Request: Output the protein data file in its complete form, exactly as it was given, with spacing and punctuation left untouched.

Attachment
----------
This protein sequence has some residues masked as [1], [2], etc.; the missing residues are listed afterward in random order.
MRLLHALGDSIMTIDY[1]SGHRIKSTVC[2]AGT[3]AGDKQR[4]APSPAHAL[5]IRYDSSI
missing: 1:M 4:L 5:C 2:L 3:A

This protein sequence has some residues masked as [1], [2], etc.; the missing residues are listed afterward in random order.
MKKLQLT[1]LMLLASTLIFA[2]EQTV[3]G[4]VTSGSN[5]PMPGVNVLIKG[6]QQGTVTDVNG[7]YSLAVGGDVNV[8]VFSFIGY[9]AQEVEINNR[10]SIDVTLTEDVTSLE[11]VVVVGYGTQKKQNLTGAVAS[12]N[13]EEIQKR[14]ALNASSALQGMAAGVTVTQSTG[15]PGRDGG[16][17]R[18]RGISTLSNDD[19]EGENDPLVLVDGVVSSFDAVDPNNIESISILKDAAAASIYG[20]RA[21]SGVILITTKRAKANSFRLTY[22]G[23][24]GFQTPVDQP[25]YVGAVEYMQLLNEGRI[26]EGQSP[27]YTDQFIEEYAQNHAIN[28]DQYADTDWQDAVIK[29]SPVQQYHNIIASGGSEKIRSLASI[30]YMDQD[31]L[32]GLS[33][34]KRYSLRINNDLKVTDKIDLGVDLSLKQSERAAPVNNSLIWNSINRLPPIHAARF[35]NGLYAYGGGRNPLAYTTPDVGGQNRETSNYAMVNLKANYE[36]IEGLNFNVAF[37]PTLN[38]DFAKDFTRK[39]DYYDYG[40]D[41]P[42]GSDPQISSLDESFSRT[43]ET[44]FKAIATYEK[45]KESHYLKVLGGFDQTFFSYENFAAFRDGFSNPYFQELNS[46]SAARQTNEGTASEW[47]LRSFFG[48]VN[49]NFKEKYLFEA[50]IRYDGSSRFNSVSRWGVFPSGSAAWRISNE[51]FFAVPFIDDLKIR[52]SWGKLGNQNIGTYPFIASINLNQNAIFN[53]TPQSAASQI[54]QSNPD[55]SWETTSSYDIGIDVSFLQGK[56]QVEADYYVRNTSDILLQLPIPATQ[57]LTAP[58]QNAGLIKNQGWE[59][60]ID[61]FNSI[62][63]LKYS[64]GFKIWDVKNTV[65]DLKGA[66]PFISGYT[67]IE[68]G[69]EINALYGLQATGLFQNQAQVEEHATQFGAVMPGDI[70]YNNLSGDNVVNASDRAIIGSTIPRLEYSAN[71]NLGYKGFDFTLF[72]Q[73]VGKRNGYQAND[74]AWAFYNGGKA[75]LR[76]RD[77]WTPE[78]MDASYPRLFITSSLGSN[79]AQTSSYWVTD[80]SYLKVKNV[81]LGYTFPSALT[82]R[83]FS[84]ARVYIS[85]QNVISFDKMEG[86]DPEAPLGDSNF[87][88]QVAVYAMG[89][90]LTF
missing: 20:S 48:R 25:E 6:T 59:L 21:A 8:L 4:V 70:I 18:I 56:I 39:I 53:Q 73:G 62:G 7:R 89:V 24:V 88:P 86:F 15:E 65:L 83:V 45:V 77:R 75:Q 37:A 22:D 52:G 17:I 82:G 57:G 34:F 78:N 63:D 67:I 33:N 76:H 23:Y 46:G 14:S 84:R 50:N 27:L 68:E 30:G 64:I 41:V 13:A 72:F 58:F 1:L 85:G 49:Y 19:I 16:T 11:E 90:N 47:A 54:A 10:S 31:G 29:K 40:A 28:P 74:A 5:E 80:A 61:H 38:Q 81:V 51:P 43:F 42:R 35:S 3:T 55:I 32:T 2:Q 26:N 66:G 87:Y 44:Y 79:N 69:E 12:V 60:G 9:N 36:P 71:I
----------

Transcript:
This protein sequence has some residues masked as [1], [2], etc.; the missing residues are listed afterward in random order.
MRLLHALGDSIMTIDY[1]SGHRIKSTVC[2]AGT[3]AGDKQR[4]APSPAHAL[5]IRYDSSI
missing: 1:M 4:L 5:C 2:L 3:A

This protein sequence has some residues masked as [1], [2], etc.; the missing residues are listed afterward in random order.
MKKLQLT[1]LMLLASTLIFA[2]EQTV[3]G[4]VTSGSN[5]PMPGVNVLIKG[6]QQGTVTDVNG[7]YSLAVGGDVNV[8]VFSFIGY[9]AQEVEINNR[10]SIDVTLTEDVTSLE[11]VVVVGYGTQKKQNLTGAVAS[12]N[13]EEIQKR[14]ALNASSALQGMAAGVTVTQSTG[15]PGRDGG[16][17]R[18]RGISTLSNDD[19]EGENDPLVLVDGVVSSFDAVDPNNIESISILKDAAAASIYG[20]RA[21]SGVILITTKRAKANSFRLTY[22]G[23][24]GFQTPVDQP[25]YVGAVEYMQLLNEGRI[26]EGQSP[27]YTDQFIEEYAQNHAIN[28]DQYADTDWQDAVIK[29]SPVQQYHNIIASGGSEKIRSLASI[30]YMDQD[31]L[32]GLS[33][34]KRYSLRINNDLKVTDKIDLGVDLSLKQSERAAPVNNSLIWNSINRLPPIHAARF[35]NGLYAYGGGRNPLAYTTPDVGGQNRETSNYAMVNLKANYE[36]IEGLNFNVAF[37]PTLN[38]DFAKDFTRK[39]DYYDYG[40]D[41]P[42]GSDPQISSLDESFSRT[43]ET[44]FKAIATYEK[45]KESHYLKVLGGFDQTFFSYENFAAFRDGFSNPYFQELNS[46]SAARQTNEGTASEW[47]LRSFFG[48]VN[49]NFKEKYLFEA[50]IRYDGSSRFNSVSRWGVFPSGSAAWRISNE[51]FFAVPFIDDLKIR[52]SWGKLGNQNIGTYPFIASINLNQNAIFN[53]TPQSAASQI[54]QSNPD[55]SWETTSSYDIGIDVSFLQGK[56]QVEADYYVRNTSDILLQLPIPATQ[57]LTAP[58]QNAGLIKNQGWE[59][60]ID[61]FNSI[62][63]LKYS[64]GFKIWDVKNTV[65]DLKGA[66]PFISGYT[67]IE[68]G[69]EINALYGLQATGLFQNQAQVEEHATQFGAVMPGDI[70]YNNLSGDNVVNASDRAIIGSTIPRLEYSAN[71]NLGYKGFDFTLF[72]Q[73]VGKRNGYQAND[74]AWAFYNGGKA[75]LR[76]RD[77]WTPE[78]MDASYPRLFITSSLGSN[79]AQTSSYWVTD[80]SYLKVKNV[81]LGYTFPSALT[82]R[83]FS[84]ARVYIS[85]QNVISFDKMEG[86]DPEAPLGDSNF[87][88]QVAVYAMG[89][90]LTF
missing: 20:S 48:R 25:E 6:T 59:L 21:A 8:L 4:V 70:I 18:I 56:I 39:I 53:Q 73:G 62:G 7:R 89:V 24:V 88:P 86:F 15:E 65:L 83:V 45:V 77:R 75:Q 37:A 22:D 52:G 17:I 82:G 57:G 34:F 78:N 63:D 67:I 33:N 76:H 23:Y 46:G 14:S 84:R 50:N 27:L 68:E 30:G 64:I 41:V 13:A 72:F 58:F 1:L 85:G 49:Y 19:I 16:T 11:E 90:N 47:A 54:A 10:S 31:G 29:K 40:A 28:P 74:A 5:E 80:A 61:H 38:Q 81:V 51:P 43:F 42:R 35:S 3:T 55:I 32:T 2:Q 26:N 66:G 87:Y 44:Y 79:N 69:E 12:V 60:G 9:N 36:P 71:I